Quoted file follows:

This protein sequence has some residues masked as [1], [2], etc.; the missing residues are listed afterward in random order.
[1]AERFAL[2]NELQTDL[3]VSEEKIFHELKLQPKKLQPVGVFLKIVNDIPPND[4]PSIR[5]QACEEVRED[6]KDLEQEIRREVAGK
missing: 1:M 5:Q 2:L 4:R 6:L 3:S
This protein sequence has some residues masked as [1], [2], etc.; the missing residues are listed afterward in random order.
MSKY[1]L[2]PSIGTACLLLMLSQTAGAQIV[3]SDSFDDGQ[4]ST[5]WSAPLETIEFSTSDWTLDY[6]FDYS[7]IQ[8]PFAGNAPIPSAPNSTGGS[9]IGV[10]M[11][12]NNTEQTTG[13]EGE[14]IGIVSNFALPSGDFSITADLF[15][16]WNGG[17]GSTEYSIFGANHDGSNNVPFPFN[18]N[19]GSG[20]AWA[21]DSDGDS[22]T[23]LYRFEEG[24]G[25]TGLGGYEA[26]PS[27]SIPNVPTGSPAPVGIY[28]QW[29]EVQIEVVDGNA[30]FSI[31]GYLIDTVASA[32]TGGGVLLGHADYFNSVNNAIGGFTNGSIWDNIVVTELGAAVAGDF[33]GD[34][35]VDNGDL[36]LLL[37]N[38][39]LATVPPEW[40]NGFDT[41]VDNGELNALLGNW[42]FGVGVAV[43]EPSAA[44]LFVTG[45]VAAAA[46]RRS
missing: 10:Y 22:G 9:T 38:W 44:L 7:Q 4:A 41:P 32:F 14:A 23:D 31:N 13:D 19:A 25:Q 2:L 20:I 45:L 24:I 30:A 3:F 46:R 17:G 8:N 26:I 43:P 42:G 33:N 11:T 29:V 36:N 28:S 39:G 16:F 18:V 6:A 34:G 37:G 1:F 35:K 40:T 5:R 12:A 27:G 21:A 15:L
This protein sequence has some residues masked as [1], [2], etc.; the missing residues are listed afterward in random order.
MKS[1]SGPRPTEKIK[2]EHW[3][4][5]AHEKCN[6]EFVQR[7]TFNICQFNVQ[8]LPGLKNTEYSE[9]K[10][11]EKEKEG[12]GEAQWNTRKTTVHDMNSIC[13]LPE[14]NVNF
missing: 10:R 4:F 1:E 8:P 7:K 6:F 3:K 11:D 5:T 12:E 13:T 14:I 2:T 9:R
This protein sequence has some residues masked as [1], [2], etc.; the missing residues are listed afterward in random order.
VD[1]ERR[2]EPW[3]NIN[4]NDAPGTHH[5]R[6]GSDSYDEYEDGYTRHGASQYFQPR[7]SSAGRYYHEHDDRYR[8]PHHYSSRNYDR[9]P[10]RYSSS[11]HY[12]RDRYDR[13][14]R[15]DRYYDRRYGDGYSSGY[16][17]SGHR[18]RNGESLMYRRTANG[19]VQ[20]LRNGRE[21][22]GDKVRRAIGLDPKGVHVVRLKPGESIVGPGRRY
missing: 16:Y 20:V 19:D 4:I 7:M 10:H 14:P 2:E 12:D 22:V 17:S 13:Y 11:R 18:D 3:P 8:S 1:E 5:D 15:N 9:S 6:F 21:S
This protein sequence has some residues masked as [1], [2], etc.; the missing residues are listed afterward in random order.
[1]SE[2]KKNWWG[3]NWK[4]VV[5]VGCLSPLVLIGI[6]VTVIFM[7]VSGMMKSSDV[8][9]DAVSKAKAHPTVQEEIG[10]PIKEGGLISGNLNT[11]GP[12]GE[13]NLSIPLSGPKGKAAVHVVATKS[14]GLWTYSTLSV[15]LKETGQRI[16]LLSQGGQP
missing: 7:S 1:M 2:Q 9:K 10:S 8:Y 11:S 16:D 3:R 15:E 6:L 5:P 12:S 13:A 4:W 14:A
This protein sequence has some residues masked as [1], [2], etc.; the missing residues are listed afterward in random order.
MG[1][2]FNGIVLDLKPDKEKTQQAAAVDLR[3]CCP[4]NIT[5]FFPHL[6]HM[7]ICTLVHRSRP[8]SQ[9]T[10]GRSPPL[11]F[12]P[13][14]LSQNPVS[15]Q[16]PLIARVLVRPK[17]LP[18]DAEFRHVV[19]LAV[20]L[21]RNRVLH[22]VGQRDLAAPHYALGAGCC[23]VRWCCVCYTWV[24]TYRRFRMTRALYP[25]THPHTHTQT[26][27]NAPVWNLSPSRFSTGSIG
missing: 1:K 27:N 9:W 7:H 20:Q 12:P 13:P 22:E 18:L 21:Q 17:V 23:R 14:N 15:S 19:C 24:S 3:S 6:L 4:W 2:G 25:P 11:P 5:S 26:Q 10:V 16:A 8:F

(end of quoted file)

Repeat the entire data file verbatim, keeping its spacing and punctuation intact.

This protein sequence has some residues masked as [1], [2], etc.; the missing residues are listed afterward in random order.
[1]AERFAL[2]NELQTDL[3]VSEEKIFHELKLQPKKLQPVGVFLKIVNDIPPND[4]PSIR[5]QACEEVRED[6]KDLEQEIRREVAGK
missing: 1:M 5:Q 2:L 4:R 6:L 3:S
This protein sequence has some residues masked as [1], [2], etc.; the missing residues are listed afterward in random order.
MSKY[1]L[2]PSIGTACLLLMLSQTAGAQIV[3]SDSFDDGQ[4]ST[5]WSAPLETIEFSTSDWTLDY[6]FDYS[7]IQ[8]PFAGNAPIPSAPNSTGGS[9]IGV[10]M[11][12]NNTEQTTG[13]EGE[14]IGIVSNFALPSGDFSITADLF[15][16]WNGG[17]GSTEYSIFGANHDGSNNVPFPFN[18]N[19]GSG[20]AWA[21]DSDGDS[22]T[23]LYRFEEG[24]G[25]TGLGGYEA[26]PS[27]SIPNVPTGSPAPVGIY[28]QW[29]EVQIEVVDGNA[30]FSI[31]GYLIDTVASA[32]TGGGVLLGHADYFNSVNNAIGGFTNGSIWDNIVVTELGAAVAGDF[33]GD[34][35]VDNGDL[36]LLL[37]N[38][39]LATVPPEW[40]NGFDT[41]VDNGELNALLGNW[42]FGVGVAV[43]EPSAA[44]LFVTG[45]VAAAA[46]RRS
missing: 10:Y 22:G 9:T 38:W 44:L 7:Q 4:A 41:P 32:F 14:A 23:D 31:N 13:D 19:A 25:Q 2:L 20:I 45:L 24:I 30:A 3:F 46:R 17:G 8:N 26:I 43:P 42:G 33:N 11:T 29:V 36:N 28:S 39:G 16:F 18:V 6:A 34:G 37:G 1:F 35:K 40:T 5:R 12:A 27:G 21:A 15:L
This protein sequence has some residues masked as [1], [2], etc.; the missing residues are listed afterward in random order.
MKS[1]SGPRPTEKIK[2]EHW[3][4][5]AHEKCN[6]EFVQR[7]TFNICQFNVQ[8]LPGLKNTEYSE[9]K[10][11]EKEKEG[12]GEAQWNTRKTTVHDMNSIC[13]LPE[14]NVNF
missing: 10:R 4:F 1:E 8:P 7:K 6:F 3:K 11:D 5:T 12:E 13:T 14:I 2:T 9:R
This protein sequence has some residues masked as [1], [2], etc.; the missing residues are listed afterward in random order.
VD[1]ERR[2]EPW[3]NIN[4]NDAPGTHH[5]R[6]GSDSYDEYEDGYTRHGASQYFQPR[7]SSAGRYYHEHDDRYR[8]PHHYSSRNYDR[9]P[10]RYSSS[11]HY[12]RDRYDR[13][14]R[15]DRYYDRRYGDGYSSGY[16][17]SGHR[18]RNGESLMYRRTANG[19]VQ[20]LRNGRE[21][22]GDKVRRAIGLDPKGVHVVRLKPGESIVGPGRRY
missing: 16:Y 20:V 19:D 4:I 7:M 10:H 14:P 2:E 12:D 22:V 17:S 13:Y 11:R 18:D 3:P 8:S 1:E 5:D 15:N 9:S 6:F 21:S
This protein sequence has some residues masked as [1], [2], etc.; the missing residues are listed afterward in random order.
[1]SE[2]KKNWWG[3]NWK[4]VV[5]VGCLSPLVLIGI[6]VTVIFM[7]VSGMMKSSDV[8][9]DAVSKAKAHPTVQEEIG[10]PIKEGGLISGNLNT[11]GP[12]GE[13]NLSIPLSGPKGKAAVHVVATKS[14]GLWTYSTLSV[15]LKETGQRI[16]LLSQGGQP
missing: 7:S 1:M 2:Q 9:K 10:S 8:Y 11:S 16:D 3:R 15:E 6:L 5:P 12:S 13:A 4:W 14:A
This protein sequence has some residues masked as [1], [2], etc.; the missing residues are listed afterward in random order.
MG[1][2]FNGIVLDLKPDKEKTQQAAAVDLR[3]CCP[4]NIT[5]FFPHL[6]HM[7]ICTLVHRSRP[8]SQ[9]T[10]GRSPPL[11]F[12]P[13][14]LSQNPVS[15]Q[16]PLIARVLVRPK[17]LP[18]DAEFRHVV[19]LAV[20]L[21]RNRVLH[22]VGQRDLAAPHYALGAGCC[23]VRWCCVCYTWV[24]TYRRFRMTRALYP[25]THPHTHTQT[26][27]NAPVWNLSPSRFSTGSIG
missing: 1:K 27:N 9:W 7:H 20:Q 12:P 13:P 22:E 18:L 21:Q 17:V 23:R 14:N 15:S 19:C 24:S 3:S 6:L 4:W 2:G 25:P 11:P 5:S 26:Q 10:V 16:A 8:F